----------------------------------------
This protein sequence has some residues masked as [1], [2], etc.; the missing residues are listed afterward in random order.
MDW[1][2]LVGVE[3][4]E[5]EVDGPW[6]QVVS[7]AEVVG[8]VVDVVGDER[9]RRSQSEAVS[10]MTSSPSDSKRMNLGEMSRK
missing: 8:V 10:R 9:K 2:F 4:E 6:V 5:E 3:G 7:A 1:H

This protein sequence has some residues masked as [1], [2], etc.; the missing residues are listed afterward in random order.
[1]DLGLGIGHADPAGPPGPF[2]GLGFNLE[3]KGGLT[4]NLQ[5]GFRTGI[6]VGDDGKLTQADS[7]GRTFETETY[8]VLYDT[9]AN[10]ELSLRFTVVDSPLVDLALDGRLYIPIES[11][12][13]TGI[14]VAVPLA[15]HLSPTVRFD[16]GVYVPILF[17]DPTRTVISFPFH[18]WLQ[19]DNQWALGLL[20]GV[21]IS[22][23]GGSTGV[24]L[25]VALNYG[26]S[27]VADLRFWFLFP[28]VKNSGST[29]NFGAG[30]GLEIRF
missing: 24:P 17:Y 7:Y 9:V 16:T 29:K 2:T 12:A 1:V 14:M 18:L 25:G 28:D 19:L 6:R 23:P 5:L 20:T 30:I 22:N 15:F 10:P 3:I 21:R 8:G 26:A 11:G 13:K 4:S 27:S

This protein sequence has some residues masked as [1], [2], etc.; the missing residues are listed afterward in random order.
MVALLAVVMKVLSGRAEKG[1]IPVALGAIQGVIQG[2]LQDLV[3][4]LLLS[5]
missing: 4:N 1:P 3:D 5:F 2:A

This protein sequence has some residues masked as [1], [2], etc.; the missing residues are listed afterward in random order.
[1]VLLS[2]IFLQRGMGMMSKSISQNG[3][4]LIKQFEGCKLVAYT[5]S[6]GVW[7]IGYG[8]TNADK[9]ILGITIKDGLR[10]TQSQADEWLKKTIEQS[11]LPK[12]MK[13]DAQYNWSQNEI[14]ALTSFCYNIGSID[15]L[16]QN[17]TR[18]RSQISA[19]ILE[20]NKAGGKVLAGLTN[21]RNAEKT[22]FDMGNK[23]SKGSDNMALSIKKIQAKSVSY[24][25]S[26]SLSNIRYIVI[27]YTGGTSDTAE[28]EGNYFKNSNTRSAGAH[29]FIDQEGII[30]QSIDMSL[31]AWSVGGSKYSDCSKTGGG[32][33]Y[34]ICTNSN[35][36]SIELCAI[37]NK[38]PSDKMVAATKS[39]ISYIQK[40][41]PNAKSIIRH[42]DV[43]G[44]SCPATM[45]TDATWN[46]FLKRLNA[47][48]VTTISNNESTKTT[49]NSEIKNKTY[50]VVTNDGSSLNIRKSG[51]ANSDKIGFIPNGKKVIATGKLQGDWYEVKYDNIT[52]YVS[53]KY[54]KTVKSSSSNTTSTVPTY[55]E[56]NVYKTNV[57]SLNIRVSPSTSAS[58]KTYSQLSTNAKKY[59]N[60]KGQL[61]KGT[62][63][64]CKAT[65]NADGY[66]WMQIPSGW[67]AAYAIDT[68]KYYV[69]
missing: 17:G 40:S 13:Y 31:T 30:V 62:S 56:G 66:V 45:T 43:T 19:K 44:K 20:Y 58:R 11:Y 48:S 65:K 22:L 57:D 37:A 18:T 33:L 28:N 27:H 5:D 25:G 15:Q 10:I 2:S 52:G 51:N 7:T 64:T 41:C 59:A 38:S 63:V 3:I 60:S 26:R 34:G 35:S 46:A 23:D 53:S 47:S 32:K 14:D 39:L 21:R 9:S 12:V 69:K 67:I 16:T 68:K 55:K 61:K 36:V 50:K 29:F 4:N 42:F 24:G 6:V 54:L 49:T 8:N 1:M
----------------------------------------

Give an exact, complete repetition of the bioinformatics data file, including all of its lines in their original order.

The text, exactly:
This protein sequence has some residues masked as [1], [2], etc.; the missing residues are listed afterward in random order.
MDW[1][2]LVGVE[3][4]E[5]EVDGPW[6]QVVS[7]AEVVG[8]VVDVVGDER[9]RRSQSEAVS[10]MTSSPSDSKRMNLGEMSRK
missing: 8:V 10:R 9:K 2:F 4:E 6:V 5:E 3:G 7:A 1:H

This protein sequence has some residues masked as [1], [2], etc.; the missing residues are listed afterward in random order.
[1]DLGLGIGHADPAGPPGPF[2]GLGFNLE[3]KGGLT[4]NLQ[5]GFRTGI[6]VGDDGKLTQADS[7]GRTFETETY[8]VLYDT[9]AN[10]ELSLRFTVVDSPLVDLALDGRLYIPIES[11][12][13]TGI[14]VAVPLA[15]HLSPTVRFD[16]GVYVPILF[17]DPTRTVISFPFH[18]WLQ[19]DNQWALGLL[20]GV[21]IS[22][23]GGSTGV[24]L[25]VALNYG[26]S[27]VADLRFWFLFP[28]VKNSGST[29]NFGAG[30]GLEIRF
missing: 24:P 17:Y 7:Y 9:V 16:T 29:K 2:T 12:A 1:V 14:M 18:L 25:G 28:D 19:L 6:R 23:P 5:L 20:T 30:I 22:N 15:F 10:P 3:I 21:R 8:G 26:A 11:G 13:K 4:S 27:S

This protein sequence has some residues masked as [1], [2], etc.; the missing residues are listed afterward in random order.
MVALLAVVMKVLSGRAEKG[1]IPVALGAIQGVIQG[2]LQDLV[3][4]LLLS[5]
missing: 4:N 1:P 3:D 5:F 2:A

This protein sequence has some residues masked as [1], [2], etc.; the missing residues are listed afterward in random order.
[1]VLLS[2]IFLQRGMGMMSKSISQNG[3][4]LIKQFEGCKLVAYT[5]S[6]GVW[7]IGYG[8]TNADK[9]ILGITIKDGLR[10]TQSQADEWLKKTIEQS[11]LPK[12]MK[13]DAQYNWSQNEI[14]ALTSFCYNIGSID[15]L[16]QN[17]TR[18]RSQISA[19]ILE[20]NKAGGKVLAGLTN[21]RNAEKT[22]FDMGNK[23]SKGSDNMALSIKKIQAKSVSY[24][25]S[26]SLSNIRYIVI[27]YTGGTSDTAE[28]EGNYFKNSNTRSAGAH[29]FIDQEGII[30]QSIDMSL[31]AWSVGGSKYSDCSKTGGG[32][33]Y[34]ICTNSN[35][36]SIELCAI[37]NK[38]PSDKMVAATKS[39]ISYIQK[40][41]PNAKSIIRH[42]DV[43]G[44]SCPATM[45]TDATWN[46]FLKRLNA[47][48]VTTISNNESTKTT[49]NSEIKNKTY[50]VVTNDGSSLNIRKSG[51]ANSDKIGFIPNGKKVIATGKLQGDWYEVKYDNIT[52]YVS[53]KY[54]KTVKSSSSNTTSTVPTY[55]E[56]NVYKTNV[57]SLNIRVSPSTSAS[58]KTYSQLSTNAKKY[59]N[60]KGQL[61]KGT[62][63][64]CKAT[65]NADGY[66]WMQIPSGW[67]AAYAIDT[68]KYYV[69]
missing: 17:G 40:S 13:Y 31:T 30:V 62:S 56:G 66:V 45:T 43:T 19:K 44:K 20:Y 58:R 11:Y 48:S 65:K 22:L 57:D 37:A 18:T 33:L 28:N 27:H 5:D 25:G 15:Q 10:I 2:S 52:G 51:N 7:T 64:T 41:C 59:A 38:S 63:V 3:I 60:S 26:R 34:G 35:S 46:A 23:D 53:S 47:S 32:K 14:D 39:L 21:R 9:S 12:V 69:K 67:I 16:T 68:K 55:K 61:K 36:V 50:K 29:F 4:N 42:F 24:G 6:V 54:L 49:T 8:N 1:M